Oil States International expects revenue hit from Harvey

Oilfield service company is just one in a growing list of those expecting harm from the late August storm that swept over Texas.
By Daniel J. Graeber  |  Oct. 19, 2017 at 8:28 AM
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Oct. 19 (UPI) -- Oil States International, an oilfield services company catering to deepwater production, said Thursday its revenues would be impacted by Hurricane Harvey.

The company set its revenue guidance for the third quarter at between $165 million and $185 million, but said Thursday that the impact from Harvey could push that lower to $164 million.

Oil States International has headquarters in Houston and operates five manufacturing facilities there with around 500 employees. The company said that, as of Thursday, one of those facilities was still out of service after heavy flooding. Work scheduled at that plant was transferred to another facility.

As much as five feet of rain were forecast for some of the areas in Harvey's path last month. A report from Goldman Sachs found that flooding was the greatest threat to energy infrastructure in the region. Much of the regional refinery capacity was knocked out by the storm and Goldman added pipelines were also at risk.

The largest crude oil refinery in the country, Motiva's 603,000 barrel per day facility in Port Arthur, Texas, was shut in by Harvey.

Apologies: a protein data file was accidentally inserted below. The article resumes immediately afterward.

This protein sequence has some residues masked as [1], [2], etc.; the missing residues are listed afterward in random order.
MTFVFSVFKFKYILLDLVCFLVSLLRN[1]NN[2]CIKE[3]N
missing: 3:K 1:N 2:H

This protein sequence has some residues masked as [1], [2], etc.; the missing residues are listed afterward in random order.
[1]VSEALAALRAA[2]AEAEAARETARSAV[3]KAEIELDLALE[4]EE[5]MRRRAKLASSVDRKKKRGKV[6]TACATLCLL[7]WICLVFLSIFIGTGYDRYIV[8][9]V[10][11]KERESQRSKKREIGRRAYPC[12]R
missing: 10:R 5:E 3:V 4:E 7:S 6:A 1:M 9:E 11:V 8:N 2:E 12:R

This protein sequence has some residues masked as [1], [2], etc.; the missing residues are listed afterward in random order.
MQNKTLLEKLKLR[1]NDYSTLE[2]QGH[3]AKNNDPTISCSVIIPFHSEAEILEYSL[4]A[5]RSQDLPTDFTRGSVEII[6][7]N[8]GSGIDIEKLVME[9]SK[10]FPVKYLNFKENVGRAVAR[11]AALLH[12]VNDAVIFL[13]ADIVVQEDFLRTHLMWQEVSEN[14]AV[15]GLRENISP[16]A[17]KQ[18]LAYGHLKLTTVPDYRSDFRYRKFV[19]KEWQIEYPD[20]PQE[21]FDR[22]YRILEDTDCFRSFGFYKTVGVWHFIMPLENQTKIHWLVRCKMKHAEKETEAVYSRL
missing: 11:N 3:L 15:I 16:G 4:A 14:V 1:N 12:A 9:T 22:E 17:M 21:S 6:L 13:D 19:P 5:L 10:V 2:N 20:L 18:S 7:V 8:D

On the production side, Goldman said U.S. output might not be able to recover if there's widespread damage to industrial facilities, storage areas and pipelines.

Oil States International is just the latest in a growing list of companies impacted by the storm. Chesapeake Energy in late September said third quarter production figures would be lower because of Harvey, which struck Texas in late August and moved over the state's shale basin. Sanchez Energy, however, followed up with a statement that its operations were able to withstand the storm with few major impacts on production.

Encana Corp. said last month the storm sidelined about 3,500 barrels of oil equivalent per day from the Eagle Ford and Permian basin. That's less than 1 percent of the combined oil production alone in the September forecast from the U.S. Energy Information Administration.

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